Listening to Phil Collins - Take Me Home from No Jacket Required.
The week has been somewhat surreal. Very intense at work. The world beyond too has been intense. There is a very strange seriousness the permeates the air and it seems distant and yet not.
At my age, I've seen my share of graphic pictures and certainly at least since the Vietnam War era graphic media has encroached everyone's life to some degree. Even if it is only regular TV, the news and even much of the programing has perhaps softened us to some degree to the shock of visual brutality, pain, suffering.
I like to think of our nation as one in which dissent is highly regarded. It was largely the basis for the very formation of this nation, but dissent here has been remolded from those early days. We sometimes develop a hardened resistance to any public display of protest that runs counter to our own individual views. While people in this country on occasion are held in the personal contempt of others for expressing themselves on various topics, we don't often find ourselves in the same position those in 1989 were in who met with tanks in Beijing’s Tiananmen Square or as people have this week in the streets of Tehran.
Each day this week I've seen disturbing Tweets out of Tehran as well as video feeds of protesters meeting with not just resistance but the real likely prospect of physical harm and even death. How deep the opposition is to the government in Iran and the ruling Clerics is difficult to judge but it is clearly a significant voice if not a majority. The hope of a better life for the average person in Iran to many seems tied to the nation immerging from the isolation that it has been locked into as a result of the path that it has been on at the hands of President Mahmoud Ahmadinejad and the Clerics who have continued to support him against real concerns for credibility in the outcome of the recent Presidential election.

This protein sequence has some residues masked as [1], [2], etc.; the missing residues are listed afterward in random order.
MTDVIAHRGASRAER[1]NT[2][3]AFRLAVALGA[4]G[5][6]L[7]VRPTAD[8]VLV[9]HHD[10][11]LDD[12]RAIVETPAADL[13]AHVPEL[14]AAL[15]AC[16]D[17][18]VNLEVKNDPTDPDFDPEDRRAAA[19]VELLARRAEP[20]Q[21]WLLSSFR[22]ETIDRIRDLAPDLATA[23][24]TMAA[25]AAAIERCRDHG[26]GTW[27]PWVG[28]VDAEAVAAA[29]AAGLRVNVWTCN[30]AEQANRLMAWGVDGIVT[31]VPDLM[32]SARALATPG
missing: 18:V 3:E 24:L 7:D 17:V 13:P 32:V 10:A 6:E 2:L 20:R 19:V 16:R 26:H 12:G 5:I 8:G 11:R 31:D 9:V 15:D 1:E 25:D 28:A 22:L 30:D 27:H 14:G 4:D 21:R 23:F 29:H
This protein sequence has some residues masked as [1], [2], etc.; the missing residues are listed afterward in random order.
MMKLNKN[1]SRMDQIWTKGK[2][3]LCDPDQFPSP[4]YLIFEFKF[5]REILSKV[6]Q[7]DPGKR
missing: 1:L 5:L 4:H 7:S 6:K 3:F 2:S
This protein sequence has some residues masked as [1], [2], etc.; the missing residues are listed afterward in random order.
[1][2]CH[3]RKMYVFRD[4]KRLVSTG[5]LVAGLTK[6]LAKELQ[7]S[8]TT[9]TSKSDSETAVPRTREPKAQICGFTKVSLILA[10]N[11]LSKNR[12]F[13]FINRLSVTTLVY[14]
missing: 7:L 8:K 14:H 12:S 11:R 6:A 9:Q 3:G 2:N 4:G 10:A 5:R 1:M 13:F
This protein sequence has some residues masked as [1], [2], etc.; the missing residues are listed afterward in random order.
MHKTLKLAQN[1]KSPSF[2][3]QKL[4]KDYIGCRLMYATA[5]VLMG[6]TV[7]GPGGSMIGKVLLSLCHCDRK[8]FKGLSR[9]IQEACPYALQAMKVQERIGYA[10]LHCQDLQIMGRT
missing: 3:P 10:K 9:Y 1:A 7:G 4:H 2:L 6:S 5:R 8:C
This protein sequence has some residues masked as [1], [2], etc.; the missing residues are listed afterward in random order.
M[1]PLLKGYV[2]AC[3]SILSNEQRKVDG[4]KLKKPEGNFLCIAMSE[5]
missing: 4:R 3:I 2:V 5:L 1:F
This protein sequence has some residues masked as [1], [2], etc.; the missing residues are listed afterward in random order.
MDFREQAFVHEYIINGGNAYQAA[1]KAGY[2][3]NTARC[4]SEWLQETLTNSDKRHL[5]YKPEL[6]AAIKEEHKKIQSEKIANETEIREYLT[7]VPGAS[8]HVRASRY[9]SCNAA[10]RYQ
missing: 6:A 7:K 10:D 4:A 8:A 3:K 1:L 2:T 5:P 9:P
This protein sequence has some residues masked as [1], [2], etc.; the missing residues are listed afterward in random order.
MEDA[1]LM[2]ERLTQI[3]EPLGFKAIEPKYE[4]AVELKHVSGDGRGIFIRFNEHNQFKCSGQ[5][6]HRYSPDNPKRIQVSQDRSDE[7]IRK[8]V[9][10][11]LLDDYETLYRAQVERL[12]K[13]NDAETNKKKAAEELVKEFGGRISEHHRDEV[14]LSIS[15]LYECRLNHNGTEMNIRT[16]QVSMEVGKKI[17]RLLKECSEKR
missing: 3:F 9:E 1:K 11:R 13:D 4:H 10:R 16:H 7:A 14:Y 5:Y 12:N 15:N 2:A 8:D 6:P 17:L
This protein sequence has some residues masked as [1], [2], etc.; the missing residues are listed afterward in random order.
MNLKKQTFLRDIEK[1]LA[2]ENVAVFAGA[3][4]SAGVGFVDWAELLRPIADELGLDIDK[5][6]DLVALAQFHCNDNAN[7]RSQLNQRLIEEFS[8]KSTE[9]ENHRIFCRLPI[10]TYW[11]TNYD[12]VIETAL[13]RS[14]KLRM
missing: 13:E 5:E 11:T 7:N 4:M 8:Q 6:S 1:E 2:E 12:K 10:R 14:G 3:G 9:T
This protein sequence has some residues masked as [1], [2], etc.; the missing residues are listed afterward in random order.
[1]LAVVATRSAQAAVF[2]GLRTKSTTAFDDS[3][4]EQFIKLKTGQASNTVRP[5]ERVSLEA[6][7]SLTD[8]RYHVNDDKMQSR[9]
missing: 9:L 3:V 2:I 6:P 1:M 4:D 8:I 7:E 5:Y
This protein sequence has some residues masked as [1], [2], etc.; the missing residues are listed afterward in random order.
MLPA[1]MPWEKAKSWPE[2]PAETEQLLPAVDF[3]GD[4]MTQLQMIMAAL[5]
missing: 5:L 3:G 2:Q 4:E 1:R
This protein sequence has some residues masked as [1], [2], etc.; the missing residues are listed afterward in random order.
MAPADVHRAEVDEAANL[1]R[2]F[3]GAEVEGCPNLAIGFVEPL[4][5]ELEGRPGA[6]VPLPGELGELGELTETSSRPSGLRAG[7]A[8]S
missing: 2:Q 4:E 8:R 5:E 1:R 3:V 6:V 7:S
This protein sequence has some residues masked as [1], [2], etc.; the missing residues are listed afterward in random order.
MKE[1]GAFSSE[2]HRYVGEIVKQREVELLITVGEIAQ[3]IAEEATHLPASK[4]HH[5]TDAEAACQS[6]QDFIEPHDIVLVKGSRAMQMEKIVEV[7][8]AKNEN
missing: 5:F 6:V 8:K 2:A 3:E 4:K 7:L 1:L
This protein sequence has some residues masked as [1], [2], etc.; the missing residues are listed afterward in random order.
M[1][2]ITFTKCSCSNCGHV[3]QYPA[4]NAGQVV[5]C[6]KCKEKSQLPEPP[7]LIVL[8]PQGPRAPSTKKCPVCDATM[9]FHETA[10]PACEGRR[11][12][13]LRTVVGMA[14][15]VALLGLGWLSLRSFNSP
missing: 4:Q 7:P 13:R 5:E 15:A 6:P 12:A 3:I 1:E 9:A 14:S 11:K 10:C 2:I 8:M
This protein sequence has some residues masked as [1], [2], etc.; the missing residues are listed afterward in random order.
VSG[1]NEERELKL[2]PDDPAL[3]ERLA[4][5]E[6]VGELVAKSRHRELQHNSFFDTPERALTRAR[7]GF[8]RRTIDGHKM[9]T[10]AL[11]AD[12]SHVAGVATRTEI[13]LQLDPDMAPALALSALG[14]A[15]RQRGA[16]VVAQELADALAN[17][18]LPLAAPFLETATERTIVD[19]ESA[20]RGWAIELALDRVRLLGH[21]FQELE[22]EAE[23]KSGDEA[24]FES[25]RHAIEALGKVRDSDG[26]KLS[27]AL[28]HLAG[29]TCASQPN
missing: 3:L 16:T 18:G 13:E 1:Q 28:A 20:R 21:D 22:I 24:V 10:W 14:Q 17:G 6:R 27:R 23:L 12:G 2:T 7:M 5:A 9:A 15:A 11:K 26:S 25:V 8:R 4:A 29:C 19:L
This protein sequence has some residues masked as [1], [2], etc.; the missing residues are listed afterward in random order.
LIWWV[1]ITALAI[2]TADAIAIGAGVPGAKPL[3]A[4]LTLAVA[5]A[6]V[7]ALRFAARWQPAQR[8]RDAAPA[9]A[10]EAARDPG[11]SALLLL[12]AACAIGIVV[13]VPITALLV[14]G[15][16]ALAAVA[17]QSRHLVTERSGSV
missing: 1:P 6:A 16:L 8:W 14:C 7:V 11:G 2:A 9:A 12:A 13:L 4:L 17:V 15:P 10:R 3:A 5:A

These past few days, what information has seeped through the information wall that the Iranian government has sought to impose shows a very real struggle that is being waged between a massive resistance and the government. A resistance so brutal that some dissenters are paying the price of their lives for the change they believe must come to their homeland. Such change would not come without a tremendous price. How much these people are willing to endure and how long they will continue to expose themselves to the high cost of their dissent will no doubt be a factor in if and when real change comes to Iran. No one, not even the Iranian government or the opposition can predict with any certainty the outcome. What is clear is that each of us is a witness to history in the making as each day passes. I am reminded of the calling of poets to be aware of the world around them. To be witnesses to that world.
Warning: Graphic Video
The Lede - Updating news of the disputed election in Iran